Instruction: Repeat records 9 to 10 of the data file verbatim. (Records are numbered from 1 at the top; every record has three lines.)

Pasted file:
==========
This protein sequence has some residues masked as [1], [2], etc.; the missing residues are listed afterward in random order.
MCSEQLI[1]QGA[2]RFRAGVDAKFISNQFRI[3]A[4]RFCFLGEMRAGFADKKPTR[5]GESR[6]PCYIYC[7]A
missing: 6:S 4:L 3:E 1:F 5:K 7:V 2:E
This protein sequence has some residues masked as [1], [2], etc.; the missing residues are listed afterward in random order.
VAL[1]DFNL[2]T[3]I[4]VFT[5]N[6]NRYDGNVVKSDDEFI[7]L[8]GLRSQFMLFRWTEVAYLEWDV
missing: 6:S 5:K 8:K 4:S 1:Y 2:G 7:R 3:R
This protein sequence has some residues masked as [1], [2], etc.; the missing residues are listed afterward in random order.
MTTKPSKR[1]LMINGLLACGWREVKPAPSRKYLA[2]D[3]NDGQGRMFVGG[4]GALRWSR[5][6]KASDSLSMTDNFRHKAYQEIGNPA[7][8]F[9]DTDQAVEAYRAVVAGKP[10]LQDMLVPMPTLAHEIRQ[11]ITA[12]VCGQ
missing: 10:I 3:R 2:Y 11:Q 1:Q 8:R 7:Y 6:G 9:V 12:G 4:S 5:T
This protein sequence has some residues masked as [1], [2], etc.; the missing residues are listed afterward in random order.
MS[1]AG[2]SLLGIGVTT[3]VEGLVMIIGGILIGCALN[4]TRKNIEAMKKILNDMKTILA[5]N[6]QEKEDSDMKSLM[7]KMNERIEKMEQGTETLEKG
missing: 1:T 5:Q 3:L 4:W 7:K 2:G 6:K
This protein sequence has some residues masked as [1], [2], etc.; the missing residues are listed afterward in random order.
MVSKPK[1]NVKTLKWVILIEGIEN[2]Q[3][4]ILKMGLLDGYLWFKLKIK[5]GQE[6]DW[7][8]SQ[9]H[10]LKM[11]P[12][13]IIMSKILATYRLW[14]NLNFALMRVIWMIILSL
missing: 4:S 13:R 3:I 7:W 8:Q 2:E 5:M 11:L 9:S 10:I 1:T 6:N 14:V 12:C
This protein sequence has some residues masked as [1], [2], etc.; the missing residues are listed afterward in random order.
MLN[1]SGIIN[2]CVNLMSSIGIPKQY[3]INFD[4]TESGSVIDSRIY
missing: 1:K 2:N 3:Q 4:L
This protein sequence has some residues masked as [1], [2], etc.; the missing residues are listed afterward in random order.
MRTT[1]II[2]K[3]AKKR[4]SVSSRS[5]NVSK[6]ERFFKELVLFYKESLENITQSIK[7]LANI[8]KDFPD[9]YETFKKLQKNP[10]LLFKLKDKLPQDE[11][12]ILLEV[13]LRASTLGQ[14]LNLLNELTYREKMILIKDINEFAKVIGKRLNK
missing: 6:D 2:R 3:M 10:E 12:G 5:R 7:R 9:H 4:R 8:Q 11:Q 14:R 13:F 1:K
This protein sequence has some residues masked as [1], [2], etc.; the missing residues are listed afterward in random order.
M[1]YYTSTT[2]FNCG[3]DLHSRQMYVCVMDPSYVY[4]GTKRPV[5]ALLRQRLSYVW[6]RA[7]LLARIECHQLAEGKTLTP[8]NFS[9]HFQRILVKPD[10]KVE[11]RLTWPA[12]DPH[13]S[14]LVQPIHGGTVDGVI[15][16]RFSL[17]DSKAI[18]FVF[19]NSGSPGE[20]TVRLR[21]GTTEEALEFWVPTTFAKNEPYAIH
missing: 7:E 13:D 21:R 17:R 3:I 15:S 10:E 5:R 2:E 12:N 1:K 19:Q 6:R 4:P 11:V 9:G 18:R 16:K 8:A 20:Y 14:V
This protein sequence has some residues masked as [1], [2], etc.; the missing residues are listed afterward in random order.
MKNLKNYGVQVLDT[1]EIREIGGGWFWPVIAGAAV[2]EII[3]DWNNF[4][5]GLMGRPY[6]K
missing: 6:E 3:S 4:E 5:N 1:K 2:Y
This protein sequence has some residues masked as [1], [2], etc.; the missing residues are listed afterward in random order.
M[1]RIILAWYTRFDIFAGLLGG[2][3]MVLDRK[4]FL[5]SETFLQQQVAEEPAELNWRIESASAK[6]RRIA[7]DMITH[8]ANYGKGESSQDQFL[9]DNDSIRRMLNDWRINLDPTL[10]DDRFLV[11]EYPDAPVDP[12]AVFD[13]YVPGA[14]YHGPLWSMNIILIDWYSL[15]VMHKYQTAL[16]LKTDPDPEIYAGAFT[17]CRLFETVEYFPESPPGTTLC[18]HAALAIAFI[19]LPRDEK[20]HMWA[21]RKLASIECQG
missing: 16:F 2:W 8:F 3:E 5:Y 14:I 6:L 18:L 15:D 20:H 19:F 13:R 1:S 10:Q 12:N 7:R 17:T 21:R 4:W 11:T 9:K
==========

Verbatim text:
This protein sequence has some residues masked as [1], [2], etc.; the missing residues are listed afterward in random order.
MKNLKNYGVQVLDT[1]EIREIGGGWFWPVIAGAAV[2]EII[3]DWNNF[4][5]GLMGRPY[6]K
missing: 6:E 3:S 4:E 5:N 1:K 2:Y
This protein sequence has some residues masked as [1], [2], etc.; the missing residues are listed afterward in random order.
M[1]RIILAWYTRFDIFAGLLGG[2][3]MVLDRK[4]FL[5]SETFLQQQVAEEPAELNWRIESASAK[6]RRIA[7]DMITH[8]ANYGKGESSQDQFL[9]DNDSIRRMLNDWRINLDPTL[10]DDRFLV[11]EYPDAPVDP[12]AVFD[13]YVPGA[14]YHGPLWSMNIILIDWYSL[15]VMHKYQTAL[16]LKTDPDPEIYAGAFT[17]CRLFETVEYFPESPPGTTLC[18]HAALAIAFI[19]LPRDEK[20]HMWA[21]RKLASIECQG
missing: 16:F 2:W 8:F 3:E 5:Y 14:I 6:L 18:L 15:D 20:H 19:F 13:R 1:S 10:Q 12:N 7:R 17:T 21:R 4:W 11:T 9:K